The point of view of the 'Fighters for the Liberation of Israel' (Stern Group) on the current situation has just been explained to me today by one of the three people in the best position to do so.

First, my interlocutor reminded me of the aims of his organization. The 'Fighters for the Liberation of Israel' intend to gain independence for their country in all spheres as well as a peaceful coexistence with other countries, especially the Arab countries, within the framework of a federation of Middle East nations. For the Stern Group, there is no doubt whatsoever as to the legitimacy of the rights of the Jews, of all the Jews in the world, over historical Palestine. All Jews throughout the world must have the right not to 'emigrate' to Palestine but to be repatriated.

Of course, the trusteeship proposed by the Americans is incompatible with these aims. The declaration recently made by the Stern Group (appended to my telegram No. 7 AL of 23 March) leaves no doubt on this point. The American initiative was 'provoked by the fact that the US leadership thinks they need the British military power in the Middle East'. The Stern [Group] therefore intends to demonstrate that this arrangement is impractical and that Great Britain is totally incapable of playing the role the US would like it to do.

'The British Empire is in full decline', my interlocutor continues, 'Manchester has long been forgotten, the Navy is playing only a secondary role in the war, and the British economy is in full decline. Britain has only one weapon left: blackmail. And it uses it profusely. As for us, we will prove that this isn't enough. We'll demonstrate the practical impossibility of this so-called solution to the Palestinian problem, which is currently being bargained between the British blackmailers and the agents of the American Trusts.'

'This project of trusteeship', he continues, 'is well on the way to finally bring about the united front of the Jewish resistant fighters against the foreign aggressor.'

I then ask him for his opinion on the vigorous rejection of any trusteeship by the Jewish Agency. A few days ago, the Irgun thought that the Jewish Agency would surrender and accept a trusteeship, provided that some autonomy was offered to the Jewish zone together with some opportunities for immigration. Does the Stern Group share these views?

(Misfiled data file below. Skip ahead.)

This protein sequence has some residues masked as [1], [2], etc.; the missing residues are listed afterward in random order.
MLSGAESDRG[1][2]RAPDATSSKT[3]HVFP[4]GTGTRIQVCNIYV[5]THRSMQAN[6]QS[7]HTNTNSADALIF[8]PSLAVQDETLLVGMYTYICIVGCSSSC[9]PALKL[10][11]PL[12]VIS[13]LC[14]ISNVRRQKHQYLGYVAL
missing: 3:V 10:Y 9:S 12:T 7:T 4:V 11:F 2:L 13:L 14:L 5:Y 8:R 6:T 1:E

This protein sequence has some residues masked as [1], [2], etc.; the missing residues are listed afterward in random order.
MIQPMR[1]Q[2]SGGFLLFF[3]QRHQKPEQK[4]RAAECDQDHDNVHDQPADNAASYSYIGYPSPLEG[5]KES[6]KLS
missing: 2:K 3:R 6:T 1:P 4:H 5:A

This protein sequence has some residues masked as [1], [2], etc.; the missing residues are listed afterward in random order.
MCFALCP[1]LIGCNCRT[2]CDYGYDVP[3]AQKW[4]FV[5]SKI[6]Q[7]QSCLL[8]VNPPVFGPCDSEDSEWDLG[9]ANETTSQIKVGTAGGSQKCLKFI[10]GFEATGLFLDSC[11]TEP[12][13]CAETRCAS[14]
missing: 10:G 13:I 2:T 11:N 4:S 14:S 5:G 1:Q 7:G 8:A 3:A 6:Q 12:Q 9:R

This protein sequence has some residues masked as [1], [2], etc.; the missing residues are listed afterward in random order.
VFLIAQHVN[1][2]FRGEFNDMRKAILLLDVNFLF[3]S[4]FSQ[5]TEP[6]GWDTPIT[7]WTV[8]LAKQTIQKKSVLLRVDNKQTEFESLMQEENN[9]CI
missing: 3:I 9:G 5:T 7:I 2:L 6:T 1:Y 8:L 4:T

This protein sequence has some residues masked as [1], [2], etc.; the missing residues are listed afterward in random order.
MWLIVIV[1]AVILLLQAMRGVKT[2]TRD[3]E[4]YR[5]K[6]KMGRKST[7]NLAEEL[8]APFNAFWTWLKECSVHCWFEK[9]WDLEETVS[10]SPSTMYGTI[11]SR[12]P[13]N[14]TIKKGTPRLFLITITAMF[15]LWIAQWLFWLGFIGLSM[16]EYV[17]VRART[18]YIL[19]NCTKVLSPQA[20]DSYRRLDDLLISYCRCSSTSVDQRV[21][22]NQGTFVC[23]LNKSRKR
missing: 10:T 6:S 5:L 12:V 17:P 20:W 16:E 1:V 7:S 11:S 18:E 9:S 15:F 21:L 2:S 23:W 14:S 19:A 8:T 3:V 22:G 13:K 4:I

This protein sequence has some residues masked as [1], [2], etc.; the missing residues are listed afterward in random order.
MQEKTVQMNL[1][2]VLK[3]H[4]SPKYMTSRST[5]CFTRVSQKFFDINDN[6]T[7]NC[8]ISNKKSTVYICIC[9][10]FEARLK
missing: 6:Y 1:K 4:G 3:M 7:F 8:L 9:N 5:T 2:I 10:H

My interlocutor refrains from indulging in prophecies. Nevertheless, it seems that he does not dismiss the possibility of surrender by the Jewish Agency. But this surrender, if it happens, doesn't appear to him to bear much weight. He points out that the vote of 29 November, for example, is not the result of action taken by the Jewish Agency, but precisely by those so-called 'terrorists'. These very same terrorists may tomorrow prevent any collaboration between the foreign forces and the Jewish population. The operation is simple: attacks on the troops and then reprisals by those troops, and the gap is immediately deepened. 'Too bad', he added, 'if this encourages anti-Semitism abroad.'

This scheme is even more worthy of attention, since it is not exclusive to the Stern Group. In fact, the Irgun has described to me in very accurate terms the same process, and there is no doubt as to its efficacy.

Does the Stern Group think that the Soviets might intervene in Palestine if American forces were sent there?

'If the Americans land in Palestine', he replied, 'it will not be as the result of a request by the local administration, as was the case in Greece. Here, they would land contrary to Jewish wishes and to international law. The USSR would then be within its rights to take countermeasures, but Soviet intervention would not necessarily take place in Palestine. These Soviet reprisals against illegal US intervention in Palestine could occur also in Greece or in other parts of the world.'

The conversation summarized above took place in Russian, as were many other conversations I had with Jewish leaders. I would not have mentioned this detail if I had not been dealing with an interlocutor whose accent, expressions, vocabulary, mannerisms and manner of speech reminded me precisely of the Soviet style. My other interlocutors spoke Russian as emigrants do; this one spoke Russian like a Soviet 'agitator' and, if I may say so, he spoke Russian in the style of Pravda.

But here the matter concerns the form of his report and not its tone, nor theories concerning the Palestinian issue. These theories may be favourable to the USSR, but my interlocutor hastened to justify them with an analysis of the international situation, deliberately cold and objective, without demonstrating partiality for the USSR or its regime.

As for his opinions concerning French policy, they will be the subject, like the other aspects of the Jewish public opinion, of a special report.


Copies: Office of the President of the Republic
Office of the Prime Minister
Mr. Falaize
Mr. Chauvel

AN457AP124, No.40, Tel Aviv, 28 March 1948, Lacharrière to Quai d'Orsay


Meir Zamir is professor in the Middle East Studies department at Ben-Gurion University of the Negev. An extensive article by him about France's part in the Altalena affair is forthcoming.

This article appeared June 23, 2009 in haaretz

The photos accompanying this article were not part of the original posting in Haaretz. To see other Altalena photos as well as other photos of the period, go to b043edb57f40304476c.html